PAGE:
The Creator Owner
Before leaving the subject of NTFS permissions, one last principle needs to be discussed: the Creator Owner. When a user creates a new file, whether by right clicking in a folder and choosing an item from the New menu item or by saving a document from Microsoft Word, the user is granted the Creator Owner flag against it. The Creator Owner property grants the user absolute control over the file, and goes as far as allowing them to deny the system administrator permission to access it. Although this may seem odd from a technical point of view, it makes sound business sense and is a critical measurement in the security standard certification that Microsoft aimed for. Although system administrators (quite legitimately) need control over the entire operating system and all files stored on the hard drive, some files need to be kept private to a single user a document containing financial and salary records, for example.
The power a user has to lock an administrator out of files and folders only extends so far, however. The administrator also has the power to seize ownership of an object, and become its Creator Owner. So what is the purpose of this electronic game of one-upmanship?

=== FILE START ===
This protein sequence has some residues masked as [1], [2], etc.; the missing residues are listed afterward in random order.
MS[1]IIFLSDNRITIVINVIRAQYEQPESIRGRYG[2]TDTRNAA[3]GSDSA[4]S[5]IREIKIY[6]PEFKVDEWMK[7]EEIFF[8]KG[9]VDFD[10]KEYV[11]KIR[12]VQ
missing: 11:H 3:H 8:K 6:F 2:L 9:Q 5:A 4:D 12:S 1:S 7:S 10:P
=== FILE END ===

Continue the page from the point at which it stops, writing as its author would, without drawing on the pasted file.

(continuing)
The logic behind this system is actually quite sensible. When a user creates a file, they become the Creator Owner, at which point they can prevent the administrator from accessing it. If an administrator tries causally to access the file, they will be denied. However if there is an emergency (for example, the user has left the company but left the permissions on critical documents locked up tight), the administrator can seize ownership and become the Creator Owner. To prevent rogue administrators from seizing control of and viewing supposedly protected documents, the Creator Owner is visible to anyone who wishes to check. In addition, administrators may only change the Creator Owner to themselves, which prevents the seizure of ownership and then assignment of that ownership to someone else, shifting the blame onto an innocent third party.
It is important to remember that whatever controls are available, the administrators still have ultimate power over the computer. An old security maxim states, A network is only as secure as the administrator is trustworthy if the administrator cannot be trusted to behave in a professional manner, they should not be in the role.
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